On the Internet you can download a Current Guestimator. This simple spreadsheet allows you to get an overview of the current conditions at the different passes of the Tuamotu atolls. In the net one reads again and again that this Guestimator would not be correct for many atolls, in particular for Hao. We cannot confirm this. For Hao you have to know that there is only one pass. So the whole water exchange has to pass through this one eye of a needle. That this can lead to an extreme flow should be obvious to everyone. Nevertheless, there are people who do not believe this, like us. The right wind factor plays an important role in Hao Pass. In our case, the result was a current of ten knots with outgoing water and five knots with incoming water. So, how could it be otherwise, we arrive at the pass exactly at the time that the calculation predicts ten knots of outgoing water. With the timing over several days to be exactly at a point when the conditions fit, we still have our difficulties. We now have several options: 1. we don't believe a word or number of the guestimator, and just sail through. This would have the advantage that we still reach an anchorage at last daylight. 2. we wait until we have incoming water and try it then. Disadvantage, the next incoming water starts at 20.45Uhr and it is pitch dark, both through the pass and at the anchorage. 3. we wait until the next but one time when the water enters the lagoon again. Advantage, it would be day at the pass and also at the anchorage. Disadvantage, we have to wait 16 hours on the open sea. We decide to go for option one. The current calculation is wrong and it won't be that bad. A two meter high wave, in front of the pass, sets into the lagoon, so what could go wrong. We sneak up from the side. The idea is to get ahead in shallow water with as little current as possible and cheat physics. Unfortunately, the pass in Hao does not have enough navigable shallow water, even for a catamaran. In the middle of the pass arrived, the engine makes meanwhile nearly 3000rpm, thus over full throttle, or as one would say in the rocket technology, the third stage is ignited, we come then, with the journey over ground, to a standstill. The two-meter high wave, from behind, pushes the water over the deck. We pick up speed again. But backwards. With three knots it pushes us again on the ocean. After a while, we give up option one and switch off the engine. Physics cannot be outwitted, at least not with the means at our disposal.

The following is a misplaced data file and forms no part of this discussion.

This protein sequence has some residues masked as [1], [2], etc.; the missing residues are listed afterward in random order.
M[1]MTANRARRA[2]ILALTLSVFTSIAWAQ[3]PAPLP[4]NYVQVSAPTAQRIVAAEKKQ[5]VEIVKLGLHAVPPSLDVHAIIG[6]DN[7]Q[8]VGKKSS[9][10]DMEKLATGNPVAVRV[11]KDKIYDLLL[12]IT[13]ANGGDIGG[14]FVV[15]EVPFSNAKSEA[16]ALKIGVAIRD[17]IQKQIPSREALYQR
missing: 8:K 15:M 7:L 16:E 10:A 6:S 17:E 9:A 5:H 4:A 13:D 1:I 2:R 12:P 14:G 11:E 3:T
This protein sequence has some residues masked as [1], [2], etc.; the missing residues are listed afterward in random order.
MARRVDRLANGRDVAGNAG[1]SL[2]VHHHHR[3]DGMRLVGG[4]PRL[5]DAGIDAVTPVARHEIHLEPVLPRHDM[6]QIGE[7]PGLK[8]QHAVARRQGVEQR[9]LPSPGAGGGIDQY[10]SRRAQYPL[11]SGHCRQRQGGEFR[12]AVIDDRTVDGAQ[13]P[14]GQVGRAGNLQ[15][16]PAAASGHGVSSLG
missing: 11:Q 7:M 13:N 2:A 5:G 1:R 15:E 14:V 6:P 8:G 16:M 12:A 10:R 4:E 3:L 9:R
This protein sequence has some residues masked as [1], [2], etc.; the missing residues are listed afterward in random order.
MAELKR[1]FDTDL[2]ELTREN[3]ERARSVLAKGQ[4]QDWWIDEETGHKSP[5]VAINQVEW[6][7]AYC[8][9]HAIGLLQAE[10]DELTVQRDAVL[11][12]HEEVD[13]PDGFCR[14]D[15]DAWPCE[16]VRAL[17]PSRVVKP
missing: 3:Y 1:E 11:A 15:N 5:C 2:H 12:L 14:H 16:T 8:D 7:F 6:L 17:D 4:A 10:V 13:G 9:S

Katinka on tour